In a move that heralds a new era for Australia’s aged care sector, providers across the country will now be represented by a new, single industry association to be called Aged & Community Care Providers Association (ACCPA).
Operational from July 1, the newly-created ACCPA will represent aged care providers from across the industry, large and small, commercial and not-for-profit, in an effort to lead and influence the sector’s future, unified in voice and purpose.
It follows a call by the Royal Commission into Aged Care Quality and Safety last year, which recommended greater industry collaboration and unified leadership. As a result, a Transformation Steering Committee comprising representatives from across the aged care sector was formed, tasked with investigating a range of options for change and how best to represent the sector. An option to join forces and create an entirely new organisation was developed. Last week, members of Aged & Community Services Australia (ACSA), and Leading Age Services Australia (LASA) voted in favour of the proposal at their respective Special General Meetings.
Chair of the Transformation Steering Committee and UnitingCare Australia National Director Claerwen Little said the creation of ACCPA provides the opportunity to “speak with one clear, loud voice, and advocate for – and achieve – transformational change”.
“We know that aged care is in crisis. We know that the system is complex and achieving genuine reform is difficult. But it is incumbent upon all of us to overcome these challenges and ensure we do everything we can to achieve the best outcomes possible,” she explained.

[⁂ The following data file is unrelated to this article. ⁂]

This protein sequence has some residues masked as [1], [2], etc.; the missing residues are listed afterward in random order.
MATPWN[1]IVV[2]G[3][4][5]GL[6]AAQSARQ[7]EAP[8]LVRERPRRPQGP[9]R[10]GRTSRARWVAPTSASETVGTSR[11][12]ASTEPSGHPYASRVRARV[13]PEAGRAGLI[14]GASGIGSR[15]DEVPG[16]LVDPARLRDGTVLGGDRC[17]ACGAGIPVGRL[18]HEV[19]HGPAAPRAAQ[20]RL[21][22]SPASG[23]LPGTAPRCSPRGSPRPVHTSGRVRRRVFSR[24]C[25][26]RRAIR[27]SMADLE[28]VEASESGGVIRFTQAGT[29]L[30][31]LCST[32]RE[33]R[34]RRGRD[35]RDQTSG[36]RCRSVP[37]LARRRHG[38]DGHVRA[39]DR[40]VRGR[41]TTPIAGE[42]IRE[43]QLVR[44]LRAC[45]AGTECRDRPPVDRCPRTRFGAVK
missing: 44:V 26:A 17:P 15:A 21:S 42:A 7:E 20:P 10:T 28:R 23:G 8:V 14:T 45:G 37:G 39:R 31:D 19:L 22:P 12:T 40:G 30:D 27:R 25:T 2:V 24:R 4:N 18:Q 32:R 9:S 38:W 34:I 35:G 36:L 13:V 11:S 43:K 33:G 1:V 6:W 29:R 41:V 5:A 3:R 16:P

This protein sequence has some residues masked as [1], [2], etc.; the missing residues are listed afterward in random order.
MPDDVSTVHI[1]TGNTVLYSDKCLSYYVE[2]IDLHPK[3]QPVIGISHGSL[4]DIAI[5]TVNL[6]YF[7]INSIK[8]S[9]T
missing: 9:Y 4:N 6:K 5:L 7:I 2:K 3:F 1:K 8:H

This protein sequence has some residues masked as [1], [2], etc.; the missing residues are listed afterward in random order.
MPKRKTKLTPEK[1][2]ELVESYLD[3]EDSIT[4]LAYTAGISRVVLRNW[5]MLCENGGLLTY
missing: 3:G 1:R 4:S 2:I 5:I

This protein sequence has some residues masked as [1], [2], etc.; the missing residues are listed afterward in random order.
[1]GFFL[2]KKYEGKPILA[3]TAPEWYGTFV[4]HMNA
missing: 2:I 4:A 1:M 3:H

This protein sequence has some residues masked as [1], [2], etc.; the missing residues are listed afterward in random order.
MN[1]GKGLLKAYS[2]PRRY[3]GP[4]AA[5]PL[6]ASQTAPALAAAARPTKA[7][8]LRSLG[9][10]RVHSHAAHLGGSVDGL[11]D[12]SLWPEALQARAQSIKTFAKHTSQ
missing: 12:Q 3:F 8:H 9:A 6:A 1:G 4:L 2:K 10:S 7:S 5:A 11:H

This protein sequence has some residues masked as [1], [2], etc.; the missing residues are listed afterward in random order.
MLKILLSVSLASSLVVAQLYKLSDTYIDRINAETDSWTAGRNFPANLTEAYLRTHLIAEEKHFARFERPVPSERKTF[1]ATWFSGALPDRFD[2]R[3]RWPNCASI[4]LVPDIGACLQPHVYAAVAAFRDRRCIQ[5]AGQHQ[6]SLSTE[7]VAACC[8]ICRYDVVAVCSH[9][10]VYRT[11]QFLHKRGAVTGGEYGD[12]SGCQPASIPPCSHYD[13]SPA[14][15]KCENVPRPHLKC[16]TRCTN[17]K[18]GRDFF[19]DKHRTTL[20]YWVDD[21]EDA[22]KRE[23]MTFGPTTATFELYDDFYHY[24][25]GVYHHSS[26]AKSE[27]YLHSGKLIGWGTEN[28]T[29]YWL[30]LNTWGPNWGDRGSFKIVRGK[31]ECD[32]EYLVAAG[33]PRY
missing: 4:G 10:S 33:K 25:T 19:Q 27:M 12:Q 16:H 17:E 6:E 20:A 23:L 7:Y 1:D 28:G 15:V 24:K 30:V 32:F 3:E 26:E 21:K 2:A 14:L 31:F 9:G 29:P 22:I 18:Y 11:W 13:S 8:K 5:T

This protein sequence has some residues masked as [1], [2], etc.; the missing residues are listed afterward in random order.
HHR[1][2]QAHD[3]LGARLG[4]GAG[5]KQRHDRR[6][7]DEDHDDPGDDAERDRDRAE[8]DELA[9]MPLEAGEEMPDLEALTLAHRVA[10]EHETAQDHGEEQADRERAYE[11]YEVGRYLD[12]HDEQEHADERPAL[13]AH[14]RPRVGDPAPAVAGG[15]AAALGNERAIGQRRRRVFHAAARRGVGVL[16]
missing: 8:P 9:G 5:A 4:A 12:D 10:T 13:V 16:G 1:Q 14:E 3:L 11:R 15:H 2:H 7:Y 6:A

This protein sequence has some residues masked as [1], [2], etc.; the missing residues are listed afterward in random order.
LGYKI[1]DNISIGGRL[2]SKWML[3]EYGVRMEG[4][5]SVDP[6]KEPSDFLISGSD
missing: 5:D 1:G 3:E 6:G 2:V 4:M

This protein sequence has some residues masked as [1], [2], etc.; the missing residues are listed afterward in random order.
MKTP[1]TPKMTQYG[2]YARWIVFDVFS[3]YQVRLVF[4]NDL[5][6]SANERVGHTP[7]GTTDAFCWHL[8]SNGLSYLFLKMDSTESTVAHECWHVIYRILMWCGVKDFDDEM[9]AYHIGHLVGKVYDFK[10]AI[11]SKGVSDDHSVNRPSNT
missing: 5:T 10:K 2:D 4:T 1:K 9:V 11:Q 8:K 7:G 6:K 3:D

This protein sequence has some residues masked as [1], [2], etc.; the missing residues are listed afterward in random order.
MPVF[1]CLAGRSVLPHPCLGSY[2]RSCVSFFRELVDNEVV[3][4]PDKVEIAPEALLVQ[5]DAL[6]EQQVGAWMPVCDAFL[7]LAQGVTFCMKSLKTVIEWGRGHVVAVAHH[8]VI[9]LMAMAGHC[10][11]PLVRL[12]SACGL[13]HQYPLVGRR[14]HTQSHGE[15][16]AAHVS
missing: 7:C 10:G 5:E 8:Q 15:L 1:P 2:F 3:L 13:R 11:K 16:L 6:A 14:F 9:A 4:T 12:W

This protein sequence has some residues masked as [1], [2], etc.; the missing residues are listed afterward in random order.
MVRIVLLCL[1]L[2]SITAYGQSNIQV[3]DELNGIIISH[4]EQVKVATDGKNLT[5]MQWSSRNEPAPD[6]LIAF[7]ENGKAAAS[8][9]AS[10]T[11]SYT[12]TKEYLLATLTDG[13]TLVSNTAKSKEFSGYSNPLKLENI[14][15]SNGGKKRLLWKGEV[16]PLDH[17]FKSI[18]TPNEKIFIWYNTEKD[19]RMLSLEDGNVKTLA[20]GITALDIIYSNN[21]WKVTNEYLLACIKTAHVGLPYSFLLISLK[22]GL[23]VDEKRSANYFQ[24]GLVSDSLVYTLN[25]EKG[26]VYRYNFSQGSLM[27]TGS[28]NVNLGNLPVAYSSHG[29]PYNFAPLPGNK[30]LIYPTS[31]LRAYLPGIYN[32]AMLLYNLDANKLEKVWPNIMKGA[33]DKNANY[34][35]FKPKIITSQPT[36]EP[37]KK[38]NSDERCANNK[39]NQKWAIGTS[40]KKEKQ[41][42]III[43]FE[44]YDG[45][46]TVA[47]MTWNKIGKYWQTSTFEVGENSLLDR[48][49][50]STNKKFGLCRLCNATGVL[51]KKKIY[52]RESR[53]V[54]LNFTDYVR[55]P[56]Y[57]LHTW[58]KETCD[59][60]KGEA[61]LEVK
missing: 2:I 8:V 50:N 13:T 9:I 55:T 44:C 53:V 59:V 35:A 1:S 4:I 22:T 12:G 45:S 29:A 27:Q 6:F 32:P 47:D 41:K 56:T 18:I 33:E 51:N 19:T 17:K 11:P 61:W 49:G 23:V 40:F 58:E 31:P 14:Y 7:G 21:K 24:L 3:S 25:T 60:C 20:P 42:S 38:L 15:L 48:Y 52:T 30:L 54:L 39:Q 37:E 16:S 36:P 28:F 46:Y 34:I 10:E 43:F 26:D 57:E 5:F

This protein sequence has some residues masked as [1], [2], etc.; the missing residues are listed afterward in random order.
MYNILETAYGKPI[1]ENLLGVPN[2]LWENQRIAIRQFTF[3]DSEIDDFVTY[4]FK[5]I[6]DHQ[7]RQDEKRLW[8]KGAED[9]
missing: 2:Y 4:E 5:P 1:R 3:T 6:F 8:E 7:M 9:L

“So the sector has stepped up to the challenge and delivered a key recommendation of the Royal Commission – we are moving forward with one, united aged care peak body. A body that will represent and support all providers in the aged care sector. The process of change started some time ago, and has involved a lot of hard work, deliberation and determination from many people. Many have been waiting patiently for this moment to come – and it is finally here.”
Ms Little said a number of focus areas for ACCPA have already been identified, such as:
- Building on the combined resources, experience, expertise and rich history of ACSA, LASA and others by complementing and enhancing each organisations’ strengths
- Leading proactive and positive change by providing leadership that assures authoritative guidance, communication, and advocacy
- Acting as one voice for influence by uniting the diverse range of aged care providers under one single advocacy agenda
- Valuing and representing individual member voices
- Delivering valued member services by offering an enhanced suite of services at scale
- Providing value for money by applying flexible and appropriate membership fees
- Proactively partners for change by deepening sector relationships to enhance advocacy
“This is a very important moment, and a once in a lifetime opportunity to be unified in voice and purpose and hold Government to account as we work toward reform. I encourage the entire sector to get on board, help shape this new organisation so it can reflect the needs and views of all within the industry, and support the very best practice in care and support for older Australians,” Ms Little continued.
“The time for change is now, and our voice will be stronger than ever.”
Background: In principle support for a single representative aged care industry body was first provided by both LASA and ACSA boards in December 2021, following a KPMG report commissioned by the Australian Aged Care Collaboration (AACC) and Aged Care Reform Network (ACRN). The report developed options for a new model of sector representation and development and included consultation with aged care providers.
A Steering Committee was then formed to oversee a transformation process, which first met in February 2022. It includes Chairs and or Deputy Chairs as representatives for ACSA, LASA, ACRN and faith based peak bodies in the AACC. Claerwen Little was elected as Chair of that Steering Committee.